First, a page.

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412 F.

2d 294

Curtis MONSON, Plaintiff-Appellee,


v.
SHELL OIL COMPANY and the Travelers Insurance
Company,
Defendants and Third-Party Plaintiffs-Appellants,
v. WYATT INDUSTRIES, INC., et al.,
Third-Party Defendants-Appellees.
No. 27195.

United States Court of Appeals Fifth Circuit.


June 9, 1969.

John J. Weigel, of Jones, Walker, Waechter, Poitevent, Carrere & Dengre,


New Orleans, La., for Shell Oil Co. and Travelers Ins. Co.
J. Michael Cumberland, Reginald T. Badeaux, Jr., Lloyd C. Melancon, of
McLoughlin, Barranger, West, Provosty & Melancon, New Orleans, La.,
for intervenor-- Steel Tank & Superior.
Before WISDOM and MORGAN, Circuit Judges, and DAVIS, 1 Judge of
the United States Court of Claims.
PER CURIAM:

In this diversity case Curtis Monson, an employee of Steel Tank Construction


Co., was injured in a fall while he was working on the construction of a
separator catalyst vessel at Shell's refinery in Norco, Louisiana. As he was
descending from a steel beam he seized a piece of conduit pipe for support. He
did not know nor could he have observed that this piece of conduit had been cut
in half. The pipe gave way and he fell to the ground twenty to twenty-five feet
below.

At the trial, Shell impleaded Wyatt Industries for indemnity under its contract
with Wyatt. Steel Tank Construction Co. was a sub-contractor of Wyatt,
employed to erect the separator catalyst vessel. This case was tried in the

district court on special interrogatories submitted to the jury. The jury found
that the injury was caused by the negligence of Shell and that Shell was not
entitled to indemnity from Wyatt. On these findings the district court awarded
Monson $84,000 against Shell.
3

Before oral argument in this case, Shell settled with Monson. The only issues,
therefore, left in this appeal relate to Shell's claim for indemnity from Wyatt.
Shell contends that the district court erred in submitting the issue of indemnity
to the jury and that as a matter of law it was entitled to indemnity under the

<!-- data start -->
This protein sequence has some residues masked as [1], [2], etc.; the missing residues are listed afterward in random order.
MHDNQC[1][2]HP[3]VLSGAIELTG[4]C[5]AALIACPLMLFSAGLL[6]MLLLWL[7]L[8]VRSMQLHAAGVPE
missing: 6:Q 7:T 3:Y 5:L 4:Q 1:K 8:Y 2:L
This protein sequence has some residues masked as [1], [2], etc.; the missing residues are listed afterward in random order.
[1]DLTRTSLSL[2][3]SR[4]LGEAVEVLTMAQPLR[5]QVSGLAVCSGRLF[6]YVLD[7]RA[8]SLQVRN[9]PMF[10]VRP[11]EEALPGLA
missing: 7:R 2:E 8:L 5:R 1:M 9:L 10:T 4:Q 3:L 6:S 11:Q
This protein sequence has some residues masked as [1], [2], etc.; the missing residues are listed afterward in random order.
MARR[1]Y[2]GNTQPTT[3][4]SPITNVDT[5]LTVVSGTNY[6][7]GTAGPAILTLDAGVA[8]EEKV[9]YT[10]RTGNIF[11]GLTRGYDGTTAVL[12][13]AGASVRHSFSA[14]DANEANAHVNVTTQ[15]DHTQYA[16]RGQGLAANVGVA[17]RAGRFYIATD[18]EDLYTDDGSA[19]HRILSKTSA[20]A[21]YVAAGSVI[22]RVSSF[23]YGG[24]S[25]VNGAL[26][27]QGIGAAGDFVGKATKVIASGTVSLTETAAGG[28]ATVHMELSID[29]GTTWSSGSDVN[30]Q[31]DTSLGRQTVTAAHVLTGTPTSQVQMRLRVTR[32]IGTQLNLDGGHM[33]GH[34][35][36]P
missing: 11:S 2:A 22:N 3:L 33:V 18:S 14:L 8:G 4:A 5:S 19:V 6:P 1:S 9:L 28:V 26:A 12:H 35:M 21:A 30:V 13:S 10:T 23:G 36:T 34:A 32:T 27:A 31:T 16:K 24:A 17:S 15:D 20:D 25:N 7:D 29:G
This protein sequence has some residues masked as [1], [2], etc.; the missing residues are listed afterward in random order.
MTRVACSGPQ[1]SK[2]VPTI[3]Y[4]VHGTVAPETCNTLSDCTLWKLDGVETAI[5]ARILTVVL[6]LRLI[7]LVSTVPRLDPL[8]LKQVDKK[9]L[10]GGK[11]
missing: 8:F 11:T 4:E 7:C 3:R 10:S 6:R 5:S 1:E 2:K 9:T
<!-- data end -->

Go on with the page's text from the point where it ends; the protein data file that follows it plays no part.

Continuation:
contract. The indemnity in Shell's contract with Wyatt provides:

'Liability and Indemnity: Contractor shall be solely responsible for all


materials, equipment and work until the project is completed to Shell's
satisfaction. * * * Contractor shall indemnify Shell and hold it harmless from
and against all claims of and liability to third parties (including, without
limitation, all employees of Shell of contractor and all subcontractors and their
employees) for injury to or death of persons or loss of or damage to property
arising out of or in connection with the performance of this contract, except
where such injury, death, loss or damage has resulted from the negligence of
Shell without negligence or fault on the part of contractor or any subcontractor.'

Shell contends that it is entitled to indemnity under this provision even if Wyatt
was faultless. We disagree. Shell could collect from Wyatt only if Wyatt or
Steel Tank were concurrently negligent with Shell. The jury found against Shell
on this issue.

Shell contends also that other language in the contract entitles it to indemnity
on a breach-of-warranty theory. We are unable to find, in light of the jury's
answer, that Shell is entitled to indemnity from Wyatt on a breach of warranty.
Thus, regardless of whether the question of indemnity is a question of law or
fact, we cannot say that the district court erred in denying Shell's indemnity
from Wyatt.

The judgment is affirmed.

Sitting by designation